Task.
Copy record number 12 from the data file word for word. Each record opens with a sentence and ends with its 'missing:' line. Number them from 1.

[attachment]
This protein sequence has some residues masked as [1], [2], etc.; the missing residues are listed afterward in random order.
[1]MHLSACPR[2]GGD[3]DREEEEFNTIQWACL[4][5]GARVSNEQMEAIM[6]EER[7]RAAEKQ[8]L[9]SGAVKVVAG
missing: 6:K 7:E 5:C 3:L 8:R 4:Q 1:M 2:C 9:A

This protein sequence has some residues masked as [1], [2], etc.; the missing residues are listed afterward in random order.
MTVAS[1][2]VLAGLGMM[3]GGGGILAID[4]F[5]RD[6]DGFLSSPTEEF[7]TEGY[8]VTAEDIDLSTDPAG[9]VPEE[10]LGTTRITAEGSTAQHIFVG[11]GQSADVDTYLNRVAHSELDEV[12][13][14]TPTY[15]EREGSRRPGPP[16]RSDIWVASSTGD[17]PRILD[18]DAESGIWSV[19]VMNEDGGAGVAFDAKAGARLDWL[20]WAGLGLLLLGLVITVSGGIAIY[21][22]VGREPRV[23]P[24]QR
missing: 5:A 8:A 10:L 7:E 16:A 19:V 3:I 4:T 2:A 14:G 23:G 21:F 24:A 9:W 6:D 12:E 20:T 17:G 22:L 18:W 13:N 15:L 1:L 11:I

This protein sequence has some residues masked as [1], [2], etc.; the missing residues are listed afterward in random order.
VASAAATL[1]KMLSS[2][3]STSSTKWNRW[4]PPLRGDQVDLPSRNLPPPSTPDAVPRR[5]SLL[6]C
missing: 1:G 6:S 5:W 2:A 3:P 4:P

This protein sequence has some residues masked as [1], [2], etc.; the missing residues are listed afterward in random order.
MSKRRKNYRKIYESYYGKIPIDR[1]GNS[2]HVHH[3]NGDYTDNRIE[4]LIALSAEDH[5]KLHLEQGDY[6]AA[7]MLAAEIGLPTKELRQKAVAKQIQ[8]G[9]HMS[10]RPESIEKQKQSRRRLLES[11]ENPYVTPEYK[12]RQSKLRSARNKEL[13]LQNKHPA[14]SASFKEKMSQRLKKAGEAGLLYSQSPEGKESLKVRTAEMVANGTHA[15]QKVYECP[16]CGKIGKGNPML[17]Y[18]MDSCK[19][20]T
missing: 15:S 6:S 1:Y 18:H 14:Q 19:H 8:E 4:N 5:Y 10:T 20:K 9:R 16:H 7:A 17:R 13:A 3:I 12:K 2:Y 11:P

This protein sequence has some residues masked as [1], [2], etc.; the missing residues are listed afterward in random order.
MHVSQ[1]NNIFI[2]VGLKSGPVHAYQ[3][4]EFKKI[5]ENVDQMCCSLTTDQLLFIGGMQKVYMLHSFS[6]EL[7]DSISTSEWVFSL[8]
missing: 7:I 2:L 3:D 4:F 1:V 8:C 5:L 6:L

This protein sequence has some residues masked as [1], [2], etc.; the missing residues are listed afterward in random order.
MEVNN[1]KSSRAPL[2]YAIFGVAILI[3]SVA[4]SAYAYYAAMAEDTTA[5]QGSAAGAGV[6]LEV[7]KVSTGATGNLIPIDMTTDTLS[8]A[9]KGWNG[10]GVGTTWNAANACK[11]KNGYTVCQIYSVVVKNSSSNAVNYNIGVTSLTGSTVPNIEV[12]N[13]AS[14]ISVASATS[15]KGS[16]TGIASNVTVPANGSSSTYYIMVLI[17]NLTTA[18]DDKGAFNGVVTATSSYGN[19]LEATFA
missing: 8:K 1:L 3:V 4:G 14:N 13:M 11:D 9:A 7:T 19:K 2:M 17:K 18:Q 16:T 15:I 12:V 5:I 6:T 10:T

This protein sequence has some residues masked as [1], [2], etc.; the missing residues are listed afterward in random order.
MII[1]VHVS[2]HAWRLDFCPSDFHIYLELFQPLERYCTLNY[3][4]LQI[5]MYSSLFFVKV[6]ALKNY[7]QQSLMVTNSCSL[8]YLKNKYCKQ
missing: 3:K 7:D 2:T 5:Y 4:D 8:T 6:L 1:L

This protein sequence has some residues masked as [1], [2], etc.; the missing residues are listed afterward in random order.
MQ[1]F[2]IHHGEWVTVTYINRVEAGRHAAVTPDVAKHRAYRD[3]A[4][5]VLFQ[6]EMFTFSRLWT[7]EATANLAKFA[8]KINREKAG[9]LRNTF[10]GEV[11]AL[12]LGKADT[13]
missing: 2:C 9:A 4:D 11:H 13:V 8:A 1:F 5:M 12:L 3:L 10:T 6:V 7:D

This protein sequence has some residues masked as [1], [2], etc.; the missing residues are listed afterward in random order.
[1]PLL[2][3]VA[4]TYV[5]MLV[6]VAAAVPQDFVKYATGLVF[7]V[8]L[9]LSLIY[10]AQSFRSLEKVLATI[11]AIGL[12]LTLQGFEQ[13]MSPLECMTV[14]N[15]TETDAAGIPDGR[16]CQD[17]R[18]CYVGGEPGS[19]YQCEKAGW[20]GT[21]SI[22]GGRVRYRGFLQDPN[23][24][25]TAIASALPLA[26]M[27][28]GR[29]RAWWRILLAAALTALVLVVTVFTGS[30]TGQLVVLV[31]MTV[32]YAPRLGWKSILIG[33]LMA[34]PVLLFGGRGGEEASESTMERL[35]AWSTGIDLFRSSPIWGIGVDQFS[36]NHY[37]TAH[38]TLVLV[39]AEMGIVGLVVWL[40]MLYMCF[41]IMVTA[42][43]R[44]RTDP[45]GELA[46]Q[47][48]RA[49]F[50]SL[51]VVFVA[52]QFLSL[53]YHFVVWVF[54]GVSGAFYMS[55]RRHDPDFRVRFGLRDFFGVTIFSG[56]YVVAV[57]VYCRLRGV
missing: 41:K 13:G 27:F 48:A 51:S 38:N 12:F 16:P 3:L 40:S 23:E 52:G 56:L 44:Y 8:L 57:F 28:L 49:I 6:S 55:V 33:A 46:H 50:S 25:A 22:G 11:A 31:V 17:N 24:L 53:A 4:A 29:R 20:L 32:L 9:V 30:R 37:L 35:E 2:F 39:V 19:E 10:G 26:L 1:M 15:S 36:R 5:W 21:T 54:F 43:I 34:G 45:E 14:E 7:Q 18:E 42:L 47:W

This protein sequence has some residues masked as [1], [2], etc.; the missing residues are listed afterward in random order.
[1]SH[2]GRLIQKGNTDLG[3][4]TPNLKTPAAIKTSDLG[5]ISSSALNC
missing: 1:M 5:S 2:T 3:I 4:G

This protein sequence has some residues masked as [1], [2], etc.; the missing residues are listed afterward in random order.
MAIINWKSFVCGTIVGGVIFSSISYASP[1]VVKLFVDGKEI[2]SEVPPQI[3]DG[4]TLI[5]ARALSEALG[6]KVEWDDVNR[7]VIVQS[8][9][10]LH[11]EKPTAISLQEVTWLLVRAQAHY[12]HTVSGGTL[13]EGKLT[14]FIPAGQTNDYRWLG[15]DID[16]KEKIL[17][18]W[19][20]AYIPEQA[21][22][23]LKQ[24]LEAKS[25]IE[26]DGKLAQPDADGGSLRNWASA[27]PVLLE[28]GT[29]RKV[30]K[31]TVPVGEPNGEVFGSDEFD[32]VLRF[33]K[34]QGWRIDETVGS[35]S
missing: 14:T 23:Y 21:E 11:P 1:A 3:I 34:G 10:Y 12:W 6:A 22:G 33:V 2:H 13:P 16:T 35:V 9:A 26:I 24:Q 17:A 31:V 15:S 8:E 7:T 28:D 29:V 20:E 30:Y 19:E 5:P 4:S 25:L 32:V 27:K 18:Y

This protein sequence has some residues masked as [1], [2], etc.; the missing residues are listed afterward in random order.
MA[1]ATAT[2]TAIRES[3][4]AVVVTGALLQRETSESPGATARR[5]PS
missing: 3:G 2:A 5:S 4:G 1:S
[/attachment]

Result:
This protein sequence has some residues masked as [1], [2], etc.; the missing residues are listed afterward in random order.
MA[1]ATAT[2]TAIRES[3][4]AVVVTGALLQRETSESPGATARR[5]PS
missing: 3:G 2:A 5:S 4:G 1:S